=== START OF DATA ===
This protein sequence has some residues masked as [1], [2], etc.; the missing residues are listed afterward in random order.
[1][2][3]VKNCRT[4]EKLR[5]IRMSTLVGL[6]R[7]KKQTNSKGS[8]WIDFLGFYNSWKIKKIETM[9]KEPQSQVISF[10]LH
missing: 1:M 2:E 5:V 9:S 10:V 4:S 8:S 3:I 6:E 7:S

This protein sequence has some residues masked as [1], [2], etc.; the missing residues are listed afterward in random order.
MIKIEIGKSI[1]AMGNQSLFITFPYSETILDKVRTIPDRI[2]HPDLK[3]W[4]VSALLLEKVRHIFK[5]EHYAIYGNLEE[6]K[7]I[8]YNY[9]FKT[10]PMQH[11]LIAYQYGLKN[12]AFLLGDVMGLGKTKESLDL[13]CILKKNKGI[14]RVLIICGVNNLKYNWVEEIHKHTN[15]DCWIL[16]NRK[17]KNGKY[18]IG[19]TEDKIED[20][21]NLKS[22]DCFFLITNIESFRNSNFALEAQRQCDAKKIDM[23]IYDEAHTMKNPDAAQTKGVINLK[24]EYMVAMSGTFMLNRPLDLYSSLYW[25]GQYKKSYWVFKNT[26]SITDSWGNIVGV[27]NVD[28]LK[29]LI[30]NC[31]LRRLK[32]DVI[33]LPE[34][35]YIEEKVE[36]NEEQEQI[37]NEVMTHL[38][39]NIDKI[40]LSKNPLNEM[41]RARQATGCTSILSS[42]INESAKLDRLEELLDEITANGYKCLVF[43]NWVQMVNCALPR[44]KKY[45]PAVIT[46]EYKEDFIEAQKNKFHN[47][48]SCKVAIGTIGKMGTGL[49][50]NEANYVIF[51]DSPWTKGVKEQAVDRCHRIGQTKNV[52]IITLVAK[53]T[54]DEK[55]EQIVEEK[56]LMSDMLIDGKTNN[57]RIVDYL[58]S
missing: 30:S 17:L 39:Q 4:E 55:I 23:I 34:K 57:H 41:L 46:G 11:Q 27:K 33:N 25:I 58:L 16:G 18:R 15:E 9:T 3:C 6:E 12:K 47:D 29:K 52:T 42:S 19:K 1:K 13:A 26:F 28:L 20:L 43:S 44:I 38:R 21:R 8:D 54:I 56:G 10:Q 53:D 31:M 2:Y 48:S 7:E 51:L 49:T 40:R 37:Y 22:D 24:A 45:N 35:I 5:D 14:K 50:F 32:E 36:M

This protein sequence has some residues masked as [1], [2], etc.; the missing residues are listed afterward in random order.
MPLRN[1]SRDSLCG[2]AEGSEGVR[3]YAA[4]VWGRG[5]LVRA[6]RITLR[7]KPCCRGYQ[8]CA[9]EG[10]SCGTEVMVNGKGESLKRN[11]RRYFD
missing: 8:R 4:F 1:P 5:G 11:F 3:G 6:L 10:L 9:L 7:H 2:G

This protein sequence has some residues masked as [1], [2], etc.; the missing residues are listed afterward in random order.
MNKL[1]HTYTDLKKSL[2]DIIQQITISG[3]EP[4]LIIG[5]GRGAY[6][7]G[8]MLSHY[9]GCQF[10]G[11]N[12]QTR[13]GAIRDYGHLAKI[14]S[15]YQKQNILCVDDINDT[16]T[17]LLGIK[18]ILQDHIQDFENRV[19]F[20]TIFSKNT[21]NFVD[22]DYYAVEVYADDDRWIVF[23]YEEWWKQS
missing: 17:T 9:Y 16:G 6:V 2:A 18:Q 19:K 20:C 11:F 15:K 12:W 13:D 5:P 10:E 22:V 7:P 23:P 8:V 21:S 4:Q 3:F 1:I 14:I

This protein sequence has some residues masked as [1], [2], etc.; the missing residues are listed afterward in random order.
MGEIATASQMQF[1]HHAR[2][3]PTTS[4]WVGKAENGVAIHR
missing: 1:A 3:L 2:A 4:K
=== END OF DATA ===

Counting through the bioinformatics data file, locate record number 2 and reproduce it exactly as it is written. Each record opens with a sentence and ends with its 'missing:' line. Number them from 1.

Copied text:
This protein sequence has some residues masked as [1], [2], etc.; the missing residues are listed afterward in random order.
MIKIEIGKSI[1]AMGNQSLFITFPYSETILDKVRTIPDRI[2]HPDLK[3]W[4]VSALLLEKVRHIFK[5]EHYAIYGNLEE[6]K[7]I[8]YNY[9]FKT[10]PMQH[11]LIAYQYGLKN[12]AFLLGDVMGLGKTKESLDL[13]CILKKNKGI[14]RVLIICGVNNLKYNWVEEIHKHTN[15]DCWIL[16]NRK[17]KNGKY[18]IG[19]TEDKIED[20][21]NLKS[22]DCFFLITNIESFRNSNFALEAQRQCDAKKIDM[23]IYDEAHTMKNPDAAQTKGVINLK[24]EYMVAMSGTFMLNRPLDLYSSLYW[25]GQYKKSYWVFKNT[26]SITDSWGNIVGV[27]NVD[28]LK[29]LI[30]NC[31]LRRLK[32]DVI[33]LPE[34][35]YIEEKVE[36]NEEQEQI[37]NEVMTHL[38][39]NIDKI[40]LSKNPLNEM[41]RARQATGCTSILSS[42]INESAKLDRLEELLDEITANGYKCLVF[43]NWVQMVNCALPR[44]KKY[45]PAVIT[46]EYKEDFIEAQKNKFHN[47][48]SCKVAIGTIGKMGTGL[49][50]NEANYVIF[51]DSPWTKGVKEQAVDRCHRIGQTKNV[52]IITLVAK[53]T[54]DEK[55]EQIVEEK[56]LMSDMLIDGKTNN[57]RIVDYL[58]S
missing: 30:S 17:L 39:Q 4:E 55:I 23:I 34:K 57:H 41:L 46:G 11:Q 27:K 33:N 25:I 58:L 16:G 18:R 15:E 9:T 3:C 6:E 12:K 47:D 29:K 52:T 42:S 19:K 1:K 13:A 26:F 28:L 20:L 43:S 44:I 38:R 21:R 8:D 54:I 56:G 10:Q 53:D 31:M 2:Y 48:S 7:E 51:L 49:T 40:R 37:Y 22:D 24:A 45:N 35:I 5:D 14:K 50:F 32:E 36:M